In this podcast, we look at Cybersecurity Awareness Month with Mathieu Gorge, who is CEO of Vigitrust.
We talk with him about how Cybersecurity Awareness Month can be used to refocus organisations and employees on cyber security fundamentals and compliance, especially in the light of the huge changes to working practices brought about by the Covid-19 coronavirus.
Antony Adshead: What is Cybersecurity Awareness Month and why does it matter?
Mathieu Gorge: Cybersecurity Awareness Month is an initiative that has been going on for nearly 20 years. It originated separately in different regions globally, but primarily in the US and Europe.
The US Department of Homeland Security has been working on initiatives for a number of years. So has ENISA, the European Network and Information Security Agency in Europe.
The idea is to bring together industry, governments and researchers to raise the level of awareness around cyber security risks and to filter this down to large enterprises, small businesses and citizens so we are all more secure and more aware of the risks.
Those risks cover a wide range of areas within cyber security: ransomware, phishing, secure email, passwords, GDPR [General Data Protection Regulation] and privacy, mobile device security, social engineering and strong authentication. This year, there is a specific focus on remote working and being aware of scams around Covid as well as malware.
Antony Adshead: What are the implications for storage and backup and compliance that we can draw from the messages around Cybersecurity Awareness Month?
Mathieu Gorge: This month is a great opportunity to go back to basics and get everybody involved. Storage and compliance is not necessarily only the job of the chief security officer, the compliance officer, the security team or the operations team. Everybody has a role to play.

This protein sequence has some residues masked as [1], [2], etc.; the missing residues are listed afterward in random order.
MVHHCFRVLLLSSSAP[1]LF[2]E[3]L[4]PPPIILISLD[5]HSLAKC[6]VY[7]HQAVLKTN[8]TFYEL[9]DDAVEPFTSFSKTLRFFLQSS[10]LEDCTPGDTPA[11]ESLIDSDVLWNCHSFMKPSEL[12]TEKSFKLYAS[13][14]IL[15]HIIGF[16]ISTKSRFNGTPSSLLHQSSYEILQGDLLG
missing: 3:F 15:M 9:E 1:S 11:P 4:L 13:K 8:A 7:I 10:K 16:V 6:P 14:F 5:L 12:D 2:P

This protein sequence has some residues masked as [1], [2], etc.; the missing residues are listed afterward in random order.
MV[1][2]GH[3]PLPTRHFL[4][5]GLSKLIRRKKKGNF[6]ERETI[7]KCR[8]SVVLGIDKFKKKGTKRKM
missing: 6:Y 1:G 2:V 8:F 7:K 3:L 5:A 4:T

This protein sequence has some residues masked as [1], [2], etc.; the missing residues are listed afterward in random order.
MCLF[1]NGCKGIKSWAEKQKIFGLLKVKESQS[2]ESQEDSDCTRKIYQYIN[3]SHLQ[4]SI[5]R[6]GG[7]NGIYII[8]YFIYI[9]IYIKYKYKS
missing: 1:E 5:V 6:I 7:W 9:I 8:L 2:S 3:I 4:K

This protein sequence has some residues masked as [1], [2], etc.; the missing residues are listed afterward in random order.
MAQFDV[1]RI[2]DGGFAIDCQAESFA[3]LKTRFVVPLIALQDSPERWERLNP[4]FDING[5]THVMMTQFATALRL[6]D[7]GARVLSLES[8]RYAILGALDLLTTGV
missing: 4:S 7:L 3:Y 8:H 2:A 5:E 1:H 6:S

My advice is to take this opportunity to ensure that your staff are aware of the data classification you use, the value of data, the difference between structured and unstructured data, how people want to access data, and the risks.
For example, there are a lot of scams around Covid-19. You may get an email saying there’s a new vaccine or that restrictions have been lifted. You should always be careful if you get an email that looks too good to be true or that looks potentially suspicious or from a source that you don’t know.
Mathieu Gorge, Vigitrust
We’re also seeing a lot of stuff going around the US presidential election.
In terms of storing data, because a lot of folks are working from home now we are seeing the blur between personal and work life have a much bigger impact on cyber security.
So, it’s a good opportunity to train people and explain to them the need to treat company data the same way at home as they would in the office. In fact, some people going back to the office are going to need to be retrained because the office environment has completely changed in terms of where you can store data, whether it is physical or logical data, and who can access it.
This presents a great opportunity right now to either revisit or design and implement a new security awareness programme that covers data storage and the ongoing management of data.
We’ve been covering that for a number of years, but every year we have two opportunities. That’s the month of October and, after that, in January we have a global privacy day.
These are very good times for organisations to make people aware of the value of data and how they need to store, or not store, data.